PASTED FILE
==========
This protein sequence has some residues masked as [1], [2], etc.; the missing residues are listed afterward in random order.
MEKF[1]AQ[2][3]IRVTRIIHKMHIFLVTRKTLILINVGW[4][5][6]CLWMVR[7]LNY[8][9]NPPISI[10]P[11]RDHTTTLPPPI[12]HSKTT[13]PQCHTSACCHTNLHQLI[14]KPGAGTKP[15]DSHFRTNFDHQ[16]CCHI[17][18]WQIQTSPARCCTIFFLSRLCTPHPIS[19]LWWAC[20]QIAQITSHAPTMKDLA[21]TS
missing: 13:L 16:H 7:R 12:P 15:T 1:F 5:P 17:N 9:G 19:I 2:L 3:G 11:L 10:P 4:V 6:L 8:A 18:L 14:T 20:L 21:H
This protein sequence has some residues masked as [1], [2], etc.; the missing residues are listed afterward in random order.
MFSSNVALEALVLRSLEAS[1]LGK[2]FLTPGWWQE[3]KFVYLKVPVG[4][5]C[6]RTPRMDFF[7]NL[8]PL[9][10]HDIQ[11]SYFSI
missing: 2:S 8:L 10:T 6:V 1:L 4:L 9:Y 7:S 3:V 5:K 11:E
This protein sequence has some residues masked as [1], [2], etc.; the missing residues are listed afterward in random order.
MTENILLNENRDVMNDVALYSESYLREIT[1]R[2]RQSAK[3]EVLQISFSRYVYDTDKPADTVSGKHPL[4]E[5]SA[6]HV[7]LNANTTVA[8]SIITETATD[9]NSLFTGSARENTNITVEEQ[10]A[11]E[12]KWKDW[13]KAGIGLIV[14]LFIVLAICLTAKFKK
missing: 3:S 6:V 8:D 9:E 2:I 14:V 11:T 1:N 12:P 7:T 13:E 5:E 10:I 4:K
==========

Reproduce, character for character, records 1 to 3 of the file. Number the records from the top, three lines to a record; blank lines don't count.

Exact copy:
This protein sequence has some residues masked as [1], [2], etc.; the missing residues are listed afterward in random order.
MEKF[1]AQ[2][3]IRVTRIIHKMHIFLVTRKTLILINVGW[4][5][6]CLWMVR[7]LNY[8][9]NPPISI[10]P[11]RDHTTTLPPPI[12]HSKTT[13]PQCHTSACCHTNLHQLI[14]KPGAGTKP[15]DSHFRTNFDHQ[16]CCHI[17][18]WQIQTSPARCCTIFFLSRLCTPHPIS[19]LWWAC[20]QIAQITSHAPTMKDLA[21]TS
missing: 13:L 16:H 7:R 12:P 15:T 1:F 5:P 17:N 9:G 19:I 2:L 3:G 11:L 10:P 4:V 6:L 8:A 18:L 14:T 20:L 21:H
This protein sequence has some residues masked as [1], [2], etc.; the missing residues are listed afterward in random order.
MFSSNVALEALVLRSLEAS[1]LGK[2]FLTPGWWQE[3]KFVYLKVPVG[4][5]C[6]RTPRMDFF[7]NL[8]PL[9][10]HDIQ[11]SYFSI
missing: 2:S 8:L 10:T 6:V 1:L 4:L 9:Y 7:S 3:V 5:K 11:E
This protein sequence has some residues masked as [1], [2], etc.; the missing residues are listed afterward in random order.
MTENILLNENRDVMNDVALYSESYLREIT[1]R[2]RQSAK[3]EVLQISFSRYVYDTDKPADTVSGKHPL[4]E[5]SA[6]HV[7]LNANTTVA[8]SIITETATD[9]NSLFTGSARENTNITVEEQ[10]A[11]E[12]KWKDW[13]KAGIGLIV[14]LFIVLAICLTAKFKK
missing: 3:S 6:V 8:D 9:E 2:I 14:V 11:T 1:N 12:P 7:T 13:E 5:E 10:I 4:K